The Facts of Life v The Wall Street Journal

Over the past two days, the NYT has published two columns about the Wall Street Journal, both of which question the Murdoch empire’s right-wing bias and predilections. Which are, according to Jim Rutenberg and David Leonhardt, roiling the journalists at the WSJ.

In these columns, I noted a lot of lessons about how newspapers report the news, i.e., facts of life, and how editorial policy–especially Murdoch’s–can omit or distort facts to conform to a political–a/k/a political propaganda–mandate.

Good lessons well told.

First, Jim Rutenberg:

The ties between Rupert Murdoch and President Trump are undeniably close, writes our media columnist. But what does that mean for the press, and the rest of us?

Source: When a Pillar of the Fourth Estate Rests on a Trump-Murdoch Axis – The New York Times

Second, David Leonhardt:

Staff members are right to worry about the paper “shaving off the edges” of some stories.

Source: The Struggle Inside The Wall Street Journal – The New York Times

I disagree with one point Leonhardt makes, basically a robotic self-flagellation I’ve been picking up for years in major news media:

Baker [WSJ editor in chief] believes that most media is hopelessly biased, Journal staffers say. He views his critics as liberal whiners, and his approach as the fair and balanced one.

I happen to agree that liberal bias can be a media problem. On important issues — abortion, education, parenting and religion, to name a few — left-leaning beliefs too often distort coverage. The Journal, and every newspaper, should indeed fight that problem.

And fortunately one of the many comments to this article sharply rebuked Leonhardt, so I don’t have to. Thank you, MKKW! I’ve bolded a couple of his?her? sentences:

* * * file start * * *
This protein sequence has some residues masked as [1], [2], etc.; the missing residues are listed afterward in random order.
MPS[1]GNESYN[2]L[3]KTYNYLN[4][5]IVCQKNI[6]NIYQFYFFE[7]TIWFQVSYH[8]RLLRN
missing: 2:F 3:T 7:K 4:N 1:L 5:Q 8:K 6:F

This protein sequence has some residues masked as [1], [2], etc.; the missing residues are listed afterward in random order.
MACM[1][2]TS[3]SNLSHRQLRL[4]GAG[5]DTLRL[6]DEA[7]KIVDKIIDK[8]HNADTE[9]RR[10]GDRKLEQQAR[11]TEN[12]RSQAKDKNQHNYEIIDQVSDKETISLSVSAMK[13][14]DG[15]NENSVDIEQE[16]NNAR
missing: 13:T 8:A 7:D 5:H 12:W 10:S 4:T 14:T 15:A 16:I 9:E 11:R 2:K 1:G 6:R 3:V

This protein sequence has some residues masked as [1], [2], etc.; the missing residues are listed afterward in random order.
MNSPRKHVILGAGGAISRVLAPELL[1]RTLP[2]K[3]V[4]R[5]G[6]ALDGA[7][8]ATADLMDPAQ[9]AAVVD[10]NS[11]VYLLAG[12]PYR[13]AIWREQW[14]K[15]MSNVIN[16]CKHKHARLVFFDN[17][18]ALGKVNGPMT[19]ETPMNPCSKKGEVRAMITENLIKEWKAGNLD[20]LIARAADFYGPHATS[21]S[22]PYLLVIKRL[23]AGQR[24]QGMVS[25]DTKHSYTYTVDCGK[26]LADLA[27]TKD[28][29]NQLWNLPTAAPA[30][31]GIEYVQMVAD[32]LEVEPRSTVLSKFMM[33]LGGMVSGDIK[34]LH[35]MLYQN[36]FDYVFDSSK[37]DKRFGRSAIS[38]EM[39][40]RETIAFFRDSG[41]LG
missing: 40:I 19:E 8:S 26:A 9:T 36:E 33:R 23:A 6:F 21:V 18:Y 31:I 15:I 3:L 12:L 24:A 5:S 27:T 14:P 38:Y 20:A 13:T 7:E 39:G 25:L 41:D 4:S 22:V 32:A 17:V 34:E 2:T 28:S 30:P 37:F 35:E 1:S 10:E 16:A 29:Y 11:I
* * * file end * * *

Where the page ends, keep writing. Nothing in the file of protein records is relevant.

Baltimore 4 hours ago

WSJ may well need to apologize for having an agenda but not for being conservative.

And stop with the mia culpa of liberal bias, No conservative media outlet apologizes for being conservative.But perhaps they should at least acknowledge it because then the press, oriented to stories that support their right lean, would enlighten their audience by explaining that their views are colored by traditionalism, maintaining existing views and not liking abrupt change in society or politics. That might make it clear that the WSJ chooses stories that support the status quo of business and social order.

And abortion, education, parenting and religion, to name a few, are social issues about choice and freedom. The US Constitution is a liberal social document that codifies liberal thought and openness. Conservative views want to actually dismantle or restrict the fundamental rights the Constitution affords us all. For instance, abortion as legal issue is not about the right or wrong of it but whether the government has the right to tell a woman what she can or can’t do with her body. The religious conservative groups are challenging the Constitution.

Journalism at its best is a defender of the Constitution.

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